Unwrapping Court-Connected Mediation Agreements

  • Lin AdrianEmail author
  • Solfrid Mykland
Open Access


Court-connected mediated agreements seem to both fulfil and fail the ideal of self-determination in mediation theory. In a study of 134 agreements from court-connected mediation, we found that the majority of agreements contain creative elements and display great variation in the provisions they contain. These results indicate that the parties play an important role in crafting the substance of their agreements. However, we also found that the wording of the agreements is characterised by legal and bureaucratic language to the extent that people without legal training find it difficult to read and understand them. The judicial language is well known for the drafters of the agreement but not the parties. Thus, court-connected mediation seems to fail aspects of self-determination when it comes to drafting agreements. We draw on new-institutional theory when we explore and explain this apparent contradiction within the court-connected mediation practice.


Court-connected Mediation Mediation Agreement Bureaucratic Language Mykland Reduce Water Pressure 
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1 “The Black Box” of Mediated Agreements

The content of agreements reached in mediation is largely a black box. Only a few studies have examined what the agreements are about and none of these have done so on the basis of the agreements themselves (Wall and Dunne 2012; Adrian and Mykland 2014). In this article, we aim to fill this gap by using 134 agreements reached in court-connected mediation as a basis of analysis. We present a content analysis from three different analytical perspectives: we analyse the content of the agreements, their level of creativity and the linguistic characteristics of the agreements.1 The purpose of our analysis is to examine whether agreements reached in court-connected mediation reflect party self-determination.

Court-connected mediation is becoming an established feature of the civil court system in many countries. The resolution of conflicts through mediation is founded on a philosophical and theoretical basis that is quite different from conflict resolution through litigation (Vindeløv 1997) with party self-determination as an essential feature (Welsh 2001; Kovach 2004).2 Self-determination in mediation reflects the idea that the parties, so-to-speak, own their own conflict (Christie 1977) and can influence the process of conflict resolution and decide the outcome. In our understanding, self-determination in mediation is the right of the parties to participate actively, as well as an obligation to do so.3 The core idea of self-determination in a court-connected mediation setting is seeing the parties as the central actors. They make decisions about how to proceed as opposed to litigation where the lawyers act on behalf of the parties and the process is determined by procedural rules. They can also make tailored outcomes in mediation if they wish. In litigation, a ruling is tied by the legal claims and application of the law as expressed in statues, precedent etc. In mediation, the parties can bring other issues than those of the court case to the table—legal as well as non-legal. Moreover, they are not bound by the law in their dispute resolution and can fit their agreements to their particular circumstances.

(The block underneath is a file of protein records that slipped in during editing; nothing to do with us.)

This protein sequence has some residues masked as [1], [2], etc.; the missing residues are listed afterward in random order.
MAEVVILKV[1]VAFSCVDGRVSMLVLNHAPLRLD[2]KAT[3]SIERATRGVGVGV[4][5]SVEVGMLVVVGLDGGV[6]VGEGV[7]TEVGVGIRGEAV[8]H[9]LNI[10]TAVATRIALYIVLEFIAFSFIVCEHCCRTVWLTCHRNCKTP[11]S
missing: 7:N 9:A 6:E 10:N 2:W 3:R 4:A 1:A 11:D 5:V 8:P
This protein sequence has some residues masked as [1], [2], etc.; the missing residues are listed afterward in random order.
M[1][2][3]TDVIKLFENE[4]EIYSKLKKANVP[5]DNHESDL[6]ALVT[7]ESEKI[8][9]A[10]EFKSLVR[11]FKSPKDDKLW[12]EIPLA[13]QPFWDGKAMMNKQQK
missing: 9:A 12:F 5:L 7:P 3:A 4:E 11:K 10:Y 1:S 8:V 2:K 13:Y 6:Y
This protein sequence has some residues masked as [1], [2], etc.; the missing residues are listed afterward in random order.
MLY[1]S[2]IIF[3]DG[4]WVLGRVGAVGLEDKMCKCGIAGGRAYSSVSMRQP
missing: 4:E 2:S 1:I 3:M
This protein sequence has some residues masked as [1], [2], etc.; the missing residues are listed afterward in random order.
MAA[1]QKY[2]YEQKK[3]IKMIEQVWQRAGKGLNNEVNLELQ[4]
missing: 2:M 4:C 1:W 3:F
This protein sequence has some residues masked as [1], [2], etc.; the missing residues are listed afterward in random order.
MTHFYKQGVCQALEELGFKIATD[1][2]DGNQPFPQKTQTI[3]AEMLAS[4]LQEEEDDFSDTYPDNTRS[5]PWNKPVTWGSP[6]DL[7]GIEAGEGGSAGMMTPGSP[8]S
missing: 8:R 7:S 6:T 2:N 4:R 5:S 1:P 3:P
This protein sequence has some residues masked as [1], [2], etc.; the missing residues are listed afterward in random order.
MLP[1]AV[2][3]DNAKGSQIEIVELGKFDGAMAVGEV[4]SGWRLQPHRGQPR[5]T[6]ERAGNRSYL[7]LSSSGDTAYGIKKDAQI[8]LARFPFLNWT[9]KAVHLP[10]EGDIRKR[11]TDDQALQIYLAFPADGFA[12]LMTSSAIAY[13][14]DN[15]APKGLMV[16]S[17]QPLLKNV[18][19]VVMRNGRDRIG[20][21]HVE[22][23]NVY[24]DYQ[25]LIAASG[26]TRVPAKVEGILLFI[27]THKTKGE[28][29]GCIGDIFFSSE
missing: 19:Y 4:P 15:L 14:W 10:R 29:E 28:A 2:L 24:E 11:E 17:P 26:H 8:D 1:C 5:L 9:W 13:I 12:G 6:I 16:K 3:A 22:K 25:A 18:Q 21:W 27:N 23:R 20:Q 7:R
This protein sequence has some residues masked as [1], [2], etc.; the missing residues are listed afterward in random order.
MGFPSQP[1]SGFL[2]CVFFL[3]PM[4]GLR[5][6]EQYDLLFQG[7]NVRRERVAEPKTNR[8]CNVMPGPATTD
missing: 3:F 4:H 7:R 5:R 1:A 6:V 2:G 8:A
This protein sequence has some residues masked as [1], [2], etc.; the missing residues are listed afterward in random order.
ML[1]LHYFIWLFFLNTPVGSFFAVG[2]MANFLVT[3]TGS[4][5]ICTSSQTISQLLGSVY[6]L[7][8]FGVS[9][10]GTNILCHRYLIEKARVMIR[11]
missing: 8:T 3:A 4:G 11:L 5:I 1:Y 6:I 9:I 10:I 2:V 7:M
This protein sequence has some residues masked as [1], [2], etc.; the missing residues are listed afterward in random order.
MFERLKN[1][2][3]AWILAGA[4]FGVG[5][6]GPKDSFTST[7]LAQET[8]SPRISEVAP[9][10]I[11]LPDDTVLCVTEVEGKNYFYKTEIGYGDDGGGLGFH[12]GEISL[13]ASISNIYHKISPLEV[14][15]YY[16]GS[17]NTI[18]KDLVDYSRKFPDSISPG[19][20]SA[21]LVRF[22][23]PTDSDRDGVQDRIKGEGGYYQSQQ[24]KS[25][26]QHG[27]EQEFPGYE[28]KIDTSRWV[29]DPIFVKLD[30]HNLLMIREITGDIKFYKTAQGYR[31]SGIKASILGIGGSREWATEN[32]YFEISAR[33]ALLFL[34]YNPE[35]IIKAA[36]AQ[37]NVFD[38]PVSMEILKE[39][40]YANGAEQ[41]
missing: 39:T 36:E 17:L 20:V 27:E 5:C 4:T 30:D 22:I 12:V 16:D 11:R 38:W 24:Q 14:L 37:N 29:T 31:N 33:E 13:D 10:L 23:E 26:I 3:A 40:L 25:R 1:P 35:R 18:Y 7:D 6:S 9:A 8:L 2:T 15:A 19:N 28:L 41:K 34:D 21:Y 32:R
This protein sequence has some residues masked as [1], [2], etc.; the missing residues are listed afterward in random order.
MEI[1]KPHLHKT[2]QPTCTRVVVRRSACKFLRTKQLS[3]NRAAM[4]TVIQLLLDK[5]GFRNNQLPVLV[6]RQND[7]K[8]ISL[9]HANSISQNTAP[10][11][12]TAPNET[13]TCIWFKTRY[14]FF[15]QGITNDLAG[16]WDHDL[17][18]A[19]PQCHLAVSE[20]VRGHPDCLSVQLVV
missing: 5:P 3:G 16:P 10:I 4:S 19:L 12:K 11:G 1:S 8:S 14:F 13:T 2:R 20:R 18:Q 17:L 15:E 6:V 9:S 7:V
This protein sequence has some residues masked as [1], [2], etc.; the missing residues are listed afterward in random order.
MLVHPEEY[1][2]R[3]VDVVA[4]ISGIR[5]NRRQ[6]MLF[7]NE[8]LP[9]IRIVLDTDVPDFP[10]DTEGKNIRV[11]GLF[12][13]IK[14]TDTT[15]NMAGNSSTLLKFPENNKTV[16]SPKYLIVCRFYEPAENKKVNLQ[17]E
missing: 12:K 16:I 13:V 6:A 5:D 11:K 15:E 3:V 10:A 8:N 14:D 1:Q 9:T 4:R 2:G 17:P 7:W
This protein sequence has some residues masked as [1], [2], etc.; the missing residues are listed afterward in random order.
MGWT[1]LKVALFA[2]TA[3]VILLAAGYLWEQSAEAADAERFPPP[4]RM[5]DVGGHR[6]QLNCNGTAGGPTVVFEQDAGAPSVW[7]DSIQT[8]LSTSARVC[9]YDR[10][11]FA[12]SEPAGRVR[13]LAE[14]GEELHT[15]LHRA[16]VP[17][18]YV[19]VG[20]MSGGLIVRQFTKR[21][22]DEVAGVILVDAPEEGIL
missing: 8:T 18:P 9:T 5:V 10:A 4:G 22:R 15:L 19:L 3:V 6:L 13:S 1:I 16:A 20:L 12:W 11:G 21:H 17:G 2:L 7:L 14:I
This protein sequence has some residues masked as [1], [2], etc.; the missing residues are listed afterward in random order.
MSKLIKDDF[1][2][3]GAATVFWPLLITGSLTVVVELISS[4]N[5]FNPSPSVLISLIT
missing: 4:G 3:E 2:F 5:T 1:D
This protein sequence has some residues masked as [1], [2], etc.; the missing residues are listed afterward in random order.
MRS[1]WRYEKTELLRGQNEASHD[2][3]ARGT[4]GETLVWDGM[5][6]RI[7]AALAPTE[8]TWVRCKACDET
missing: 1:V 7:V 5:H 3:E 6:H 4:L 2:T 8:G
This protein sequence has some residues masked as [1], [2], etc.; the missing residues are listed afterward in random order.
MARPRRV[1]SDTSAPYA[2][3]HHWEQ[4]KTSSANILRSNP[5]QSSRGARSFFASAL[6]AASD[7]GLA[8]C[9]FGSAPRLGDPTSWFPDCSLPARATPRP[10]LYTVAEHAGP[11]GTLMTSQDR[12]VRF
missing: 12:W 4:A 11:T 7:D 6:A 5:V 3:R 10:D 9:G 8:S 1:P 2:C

In this article we focus on the outcome of court-connected mediation. We explore whether mediated agreements reached in a court setting reflect party self-determination. We begin by outlining previous research regarding the content of mediated agreements. We go on to present the context of court-connected mediation in Norway and Denmark and the methodology of our study. The bulk of the article presents the results of our analysis. We conclude with a discussion of our findings.

2 State of The Art

Over the past four decades, a large body of literature, studies and evaluation reports regarding mediation, in general, as well as court-connected mediation, in particular, have emerged (e.g. Eisenberg 2015; Wall and Dunne 2012; Roepstorff and Kyysgaard 2005; Kjelland-Mørdre et al. 2008). Among others, studies consistently show that parties are very satisfied with court-connected mediation (Wall and Dunne 2012; Wissler 2004; Knoff 2001) and that cost and time is saved when cases settle in mediation (Adrian 2016; Pel and Combrink 2011). In addition, we know that compliance with a mediated agreement seems to be higher than with court orders (Charkoudian et al. 2017; Lawrence et al. 2007) and that mediation seems to repair the relationship of the parties less than observers anticipate (Relis 2009; Roepstorff and Kyysgaard 2005; Golann 2002). Mediation seems to fulfil its goal of settling disputes in many instances, although settlement rates vary a great deal (Adrian 2016; Wall and Dunne 2012; Wissler 2004).

Only few studies have looked at the content of mediated agreements (for a review, see Adrian and Mykland 2014). In North America and Canada, these studies have been inconclusive with regard to the extent to which agreements are tailored to the interests and needs of the parties and not limited by the legal claims of the case (Adrian and Mykland 2014). None of the studies have examined the mediated agreements themselves but are based on interviews, questionnaires and observations. In a Finnish study, Ervasti used the same methodology as we did (described below) and found that in about 20% of the mediated cases a solution included elements outside the claims of the court-case (Ervasti 2014). A very preliminary look at the content of Danish court-connected agreements from the present study revealed that elements beyond those of the court cases seemed to cover a broad spectrum of issues (Adrian 2012). In summary, our knowledge of the content of agreements made in court-connected mediation is rudimentary.

3 Court-Connected Mediation and Its Legal Framework